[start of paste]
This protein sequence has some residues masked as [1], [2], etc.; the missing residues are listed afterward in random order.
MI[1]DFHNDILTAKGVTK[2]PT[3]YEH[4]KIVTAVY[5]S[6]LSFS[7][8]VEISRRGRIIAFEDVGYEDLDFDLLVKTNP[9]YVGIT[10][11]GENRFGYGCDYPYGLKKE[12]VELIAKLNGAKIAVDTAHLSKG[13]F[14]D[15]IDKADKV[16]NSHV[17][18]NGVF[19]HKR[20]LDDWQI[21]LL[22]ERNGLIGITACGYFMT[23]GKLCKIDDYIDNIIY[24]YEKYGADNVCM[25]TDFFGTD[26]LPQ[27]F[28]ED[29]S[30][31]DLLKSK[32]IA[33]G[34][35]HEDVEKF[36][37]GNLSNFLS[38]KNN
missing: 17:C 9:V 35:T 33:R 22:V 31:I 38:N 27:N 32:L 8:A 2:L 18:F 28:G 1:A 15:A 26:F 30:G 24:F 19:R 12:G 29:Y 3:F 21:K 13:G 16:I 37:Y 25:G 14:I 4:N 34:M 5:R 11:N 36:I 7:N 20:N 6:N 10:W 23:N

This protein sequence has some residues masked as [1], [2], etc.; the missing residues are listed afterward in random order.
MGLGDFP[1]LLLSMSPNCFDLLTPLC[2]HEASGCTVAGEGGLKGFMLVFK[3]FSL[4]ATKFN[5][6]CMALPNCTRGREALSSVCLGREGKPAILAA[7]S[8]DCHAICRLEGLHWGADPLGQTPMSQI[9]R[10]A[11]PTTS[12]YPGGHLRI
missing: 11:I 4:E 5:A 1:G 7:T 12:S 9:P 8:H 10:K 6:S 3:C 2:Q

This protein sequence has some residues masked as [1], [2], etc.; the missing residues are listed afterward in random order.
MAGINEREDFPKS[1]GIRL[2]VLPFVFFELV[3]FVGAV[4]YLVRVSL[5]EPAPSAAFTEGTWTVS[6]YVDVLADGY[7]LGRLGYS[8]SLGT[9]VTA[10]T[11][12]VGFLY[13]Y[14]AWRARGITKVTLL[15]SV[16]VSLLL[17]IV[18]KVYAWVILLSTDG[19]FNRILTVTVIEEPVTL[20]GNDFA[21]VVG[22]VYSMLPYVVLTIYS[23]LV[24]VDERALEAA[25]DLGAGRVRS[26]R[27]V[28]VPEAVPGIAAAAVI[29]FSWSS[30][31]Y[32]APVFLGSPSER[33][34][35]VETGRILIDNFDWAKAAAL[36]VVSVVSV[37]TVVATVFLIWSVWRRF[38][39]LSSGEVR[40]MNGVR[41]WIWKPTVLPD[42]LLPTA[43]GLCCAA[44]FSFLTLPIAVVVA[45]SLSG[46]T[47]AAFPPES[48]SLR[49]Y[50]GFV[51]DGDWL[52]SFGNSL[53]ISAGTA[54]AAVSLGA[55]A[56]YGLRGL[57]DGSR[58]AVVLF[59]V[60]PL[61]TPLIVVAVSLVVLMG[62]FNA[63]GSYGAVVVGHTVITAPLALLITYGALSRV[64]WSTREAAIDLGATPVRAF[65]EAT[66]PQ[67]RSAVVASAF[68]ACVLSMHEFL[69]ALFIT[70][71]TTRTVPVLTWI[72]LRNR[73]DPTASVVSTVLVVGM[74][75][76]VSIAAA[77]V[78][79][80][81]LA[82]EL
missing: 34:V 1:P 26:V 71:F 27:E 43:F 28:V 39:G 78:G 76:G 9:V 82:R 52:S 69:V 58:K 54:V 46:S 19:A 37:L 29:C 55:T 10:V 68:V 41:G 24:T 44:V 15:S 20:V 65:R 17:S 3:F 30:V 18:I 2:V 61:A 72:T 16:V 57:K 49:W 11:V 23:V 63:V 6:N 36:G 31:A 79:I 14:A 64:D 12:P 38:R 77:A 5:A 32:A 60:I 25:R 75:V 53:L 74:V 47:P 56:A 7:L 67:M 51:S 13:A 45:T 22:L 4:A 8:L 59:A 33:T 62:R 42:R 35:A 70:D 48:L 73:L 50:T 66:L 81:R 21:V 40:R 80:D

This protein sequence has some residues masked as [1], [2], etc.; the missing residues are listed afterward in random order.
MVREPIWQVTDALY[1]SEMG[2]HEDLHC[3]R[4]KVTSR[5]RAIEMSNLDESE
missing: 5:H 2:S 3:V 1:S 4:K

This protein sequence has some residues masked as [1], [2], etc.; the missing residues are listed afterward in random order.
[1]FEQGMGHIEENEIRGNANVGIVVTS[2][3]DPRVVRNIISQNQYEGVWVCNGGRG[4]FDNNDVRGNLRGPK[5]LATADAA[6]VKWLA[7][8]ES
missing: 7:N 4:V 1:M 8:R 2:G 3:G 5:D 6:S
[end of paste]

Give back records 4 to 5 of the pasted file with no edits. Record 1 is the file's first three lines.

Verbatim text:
This protein sequence has some residues masked as [1], [2], etc.; the missing residues are listed afterward in random order.
MVREPIWQVTDALY[1]SEMG[2]HEDLHC[3]R[4]KVTSR[5]RAIEMSNLDESE
missing: 5:H 2:S 3:V 1:S 4:K

This protein sequence has some residues masked as [1], [2], etc.; the missing residues are listed afterward in random order.
[1]FEQGMGHIEENEIRGNANVGIVVTS[2][3]DPRVVRNIISQNQYEGVWVCNGGRG[4]FDNNDVRGNLRGPK[5]LATADAA[6]VKWLA[7][8]ES
missing: 7:N 4:V 1:M 8:R 2:G 3:G 5:D 6:S